- A Public/Private Enterprise
- The Shed
- Upper Fiddling Town Council
Narrow missed out:
- Missing Without Trace
- The Numbers Game
The three top stories will now go through to the final judging and the top ten prize-winning authors (not necessarily the same as the top ten stories as no author can win more than one prize) will be announced at the 2019 BeaconLit literary festival on Saturday 13th July. As with most months, there were more than three stories that could have made the top three but those that did were either closer to the theme or stronger (provoked more of a reaction after reading) so don’t be disheartened if yours hasn’t been mentioned.
If your story isn’t listed in the above three, you are welcome to do whatever you like with your submission hereon in. If your story is listed, it’s possible that it could be placed in the ultimate top ten* which will be published on this website (and on http://www.beaconlit.co.uk) late July so please do not send it elsewhere until after the literary festival.
If you have requested, and paid for, critique, this will be with you in the next few days. The current (May’s) theme, the final for this year’s competition, is ‘young again’, used however it strikes you.
Morgen’s feedback on the stories received this month:
Another very interesting batch. Many enjoyable, some strange (and therefore both!), some with more of a connection to the theme of the committee than others. It’s usually a ‘wow’ story that gets picked for the shortlist and, without fail, we had at least one of those this month.
Not for the first time, one or more of the stories this month was close 498-500 to the 500-word mark. It’s risky as it only takes an unhyphenated adjective (e.g. a well-dressed man vs. the man was well dressed) to push it over the 500. I’d recommend not going over 490 and there are always words that can be chopped… including ‘that’s, ‘which was’ etc.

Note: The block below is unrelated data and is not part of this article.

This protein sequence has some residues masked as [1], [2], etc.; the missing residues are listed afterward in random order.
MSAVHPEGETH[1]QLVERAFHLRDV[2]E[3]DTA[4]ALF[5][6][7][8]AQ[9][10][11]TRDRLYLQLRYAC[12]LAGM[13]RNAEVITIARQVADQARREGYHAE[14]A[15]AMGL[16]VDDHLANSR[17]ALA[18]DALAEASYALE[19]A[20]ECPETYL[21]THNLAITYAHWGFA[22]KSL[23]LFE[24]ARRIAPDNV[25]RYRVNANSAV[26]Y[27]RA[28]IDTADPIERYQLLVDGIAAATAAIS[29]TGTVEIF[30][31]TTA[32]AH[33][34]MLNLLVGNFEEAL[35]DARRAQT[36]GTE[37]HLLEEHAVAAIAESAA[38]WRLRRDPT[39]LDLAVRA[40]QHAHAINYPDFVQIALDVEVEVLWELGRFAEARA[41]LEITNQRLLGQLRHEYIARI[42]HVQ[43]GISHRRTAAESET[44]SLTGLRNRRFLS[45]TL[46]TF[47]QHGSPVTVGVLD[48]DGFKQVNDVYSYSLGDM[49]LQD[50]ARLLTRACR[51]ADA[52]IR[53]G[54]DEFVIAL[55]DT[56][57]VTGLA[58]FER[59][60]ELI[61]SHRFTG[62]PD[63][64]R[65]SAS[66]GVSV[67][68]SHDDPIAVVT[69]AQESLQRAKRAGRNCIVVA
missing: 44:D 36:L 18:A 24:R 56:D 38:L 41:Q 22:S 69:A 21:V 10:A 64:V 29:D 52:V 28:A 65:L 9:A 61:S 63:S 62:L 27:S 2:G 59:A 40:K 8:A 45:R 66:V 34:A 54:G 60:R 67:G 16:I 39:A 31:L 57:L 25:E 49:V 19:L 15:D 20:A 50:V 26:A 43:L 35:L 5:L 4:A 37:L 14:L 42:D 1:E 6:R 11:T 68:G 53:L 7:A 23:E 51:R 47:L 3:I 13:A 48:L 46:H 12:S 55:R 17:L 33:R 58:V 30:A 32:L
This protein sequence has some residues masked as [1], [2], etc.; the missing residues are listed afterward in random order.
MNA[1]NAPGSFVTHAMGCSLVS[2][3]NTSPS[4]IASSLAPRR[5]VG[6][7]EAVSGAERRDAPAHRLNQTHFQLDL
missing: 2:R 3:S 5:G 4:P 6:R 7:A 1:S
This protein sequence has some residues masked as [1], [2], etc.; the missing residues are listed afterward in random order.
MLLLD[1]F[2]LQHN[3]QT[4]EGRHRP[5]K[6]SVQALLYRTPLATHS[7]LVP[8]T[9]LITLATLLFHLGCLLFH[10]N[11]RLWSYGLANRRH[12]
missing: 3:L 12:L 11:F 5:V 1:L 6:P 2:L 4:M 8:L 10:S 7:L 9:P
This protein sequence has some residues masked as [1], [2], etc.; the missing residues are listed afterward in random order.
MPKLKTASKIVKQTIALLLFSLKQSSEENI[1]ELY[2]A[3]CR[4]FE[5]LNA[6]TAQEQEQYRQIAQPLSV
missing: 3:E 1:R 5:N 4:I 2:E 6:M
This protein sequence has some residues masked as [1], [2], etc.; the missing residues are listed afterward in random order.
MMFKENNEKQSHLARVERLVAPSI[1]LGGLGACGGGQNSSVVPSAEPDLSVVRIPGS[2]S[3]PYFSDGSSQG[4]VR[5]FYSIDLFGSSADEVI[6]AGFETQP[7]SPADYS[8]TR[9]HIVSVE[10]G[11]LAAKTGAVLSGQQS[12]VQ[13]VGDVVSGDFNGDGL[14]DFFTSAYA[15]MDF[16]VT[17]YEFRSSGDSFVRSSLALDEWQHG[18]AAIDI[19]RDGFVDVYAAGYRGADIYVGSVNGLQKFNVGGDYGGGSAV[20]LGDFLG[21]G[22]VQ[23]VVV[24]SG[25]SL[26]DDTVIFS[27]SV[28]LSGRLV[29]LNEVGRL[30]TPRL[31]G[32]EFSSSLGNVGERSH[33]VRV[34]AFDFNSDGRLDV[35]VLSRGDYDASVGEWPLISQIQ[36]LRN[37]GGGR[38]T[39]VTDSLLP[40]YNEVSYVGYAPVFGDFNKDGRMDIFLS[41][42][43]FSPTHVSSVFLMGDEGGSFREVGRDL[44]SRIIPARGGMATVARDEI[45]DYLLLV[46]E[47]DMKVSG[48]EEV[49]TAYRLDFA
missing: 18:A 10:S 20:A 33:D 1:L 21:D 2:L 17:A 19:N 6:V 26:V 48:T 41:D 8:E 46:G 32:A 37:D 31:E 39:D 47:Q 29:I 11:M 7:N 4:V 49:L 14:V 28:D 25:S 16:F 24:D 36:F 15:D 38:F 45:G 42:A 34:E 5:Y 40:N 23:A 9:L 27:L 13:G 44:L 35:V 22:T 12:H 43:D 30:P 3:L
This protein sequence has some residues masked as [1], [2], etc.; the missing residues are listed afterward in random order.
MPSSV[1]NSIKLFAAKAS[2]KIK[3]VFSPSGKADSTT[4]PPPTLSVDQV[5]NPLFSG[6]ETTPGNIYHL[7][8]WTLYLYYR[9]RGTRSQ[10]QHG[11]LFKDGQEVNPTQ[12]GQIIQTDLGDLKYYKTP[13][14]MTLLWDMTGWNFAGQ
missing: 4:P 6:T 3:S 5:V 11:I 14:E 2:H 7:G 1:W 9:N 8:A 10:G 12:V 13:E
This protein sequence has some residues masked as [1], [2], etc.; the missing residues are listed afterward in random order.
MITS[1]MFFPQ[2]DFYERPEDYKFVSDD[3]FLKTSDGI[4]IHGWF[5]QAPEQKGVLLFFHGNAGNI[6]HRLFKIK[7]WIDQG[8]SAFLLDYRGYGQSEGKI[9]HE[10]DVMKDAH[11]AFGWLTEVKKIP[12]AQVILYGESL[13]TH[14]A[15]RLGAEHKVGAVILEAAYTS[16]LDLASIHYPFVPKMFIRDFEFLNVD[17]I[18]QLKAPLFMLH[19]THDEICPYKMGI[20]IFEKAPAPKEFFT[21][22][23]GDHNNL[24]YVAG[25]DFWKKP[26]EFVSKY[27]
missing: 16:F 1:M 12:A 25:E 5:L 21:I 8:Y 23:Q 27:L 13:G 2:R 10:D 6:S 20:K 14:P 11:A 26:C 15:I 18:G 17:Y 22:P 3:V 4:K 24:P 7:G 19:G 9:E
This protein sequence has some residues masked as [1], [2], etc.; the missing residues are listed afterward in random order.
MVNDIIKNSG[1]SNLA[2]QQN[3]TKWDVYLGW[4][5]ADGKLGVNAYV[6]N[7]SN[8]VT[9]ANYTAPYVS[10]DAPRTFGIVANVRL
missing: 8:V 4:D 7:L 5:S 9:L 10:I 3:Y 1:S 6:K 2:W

Following the reading of these stories, I thought it might be useful to provide some tips:
- when writing past tense narration, last nightis present tense should ‘the previous night’ or ‘the night before’. Likewise,yesterday is the day before / a day earlier,tonight isn’t tonight but that evening / night, tomorrow isn’t tomorrow but the next day / the day after, today is that day, last week being the previous week. Ditto ‘two years ago’ wouldn’t actually be two years ago. Dialogue is present tense so they’re fine in speech but not when writing a past tense story.
- when you’re writing someone’s name when another character is speaking to them, you’d need a comma before the name, i.e. ‘Do you know John?’ is asking if the person knows someone called John. ‘Do you know, John?’ means that the character is speaking to someone called John but asking them if they know something. A subtle difference but you want to avoid confusing the reader so they jump out of the story.
- don’t forget to use as many of the five senses as possible. By default we have sound (dialogue) and sight (narration) but what about taste, touch and smell. It makes a story all the more vivid if we can have one or more of those.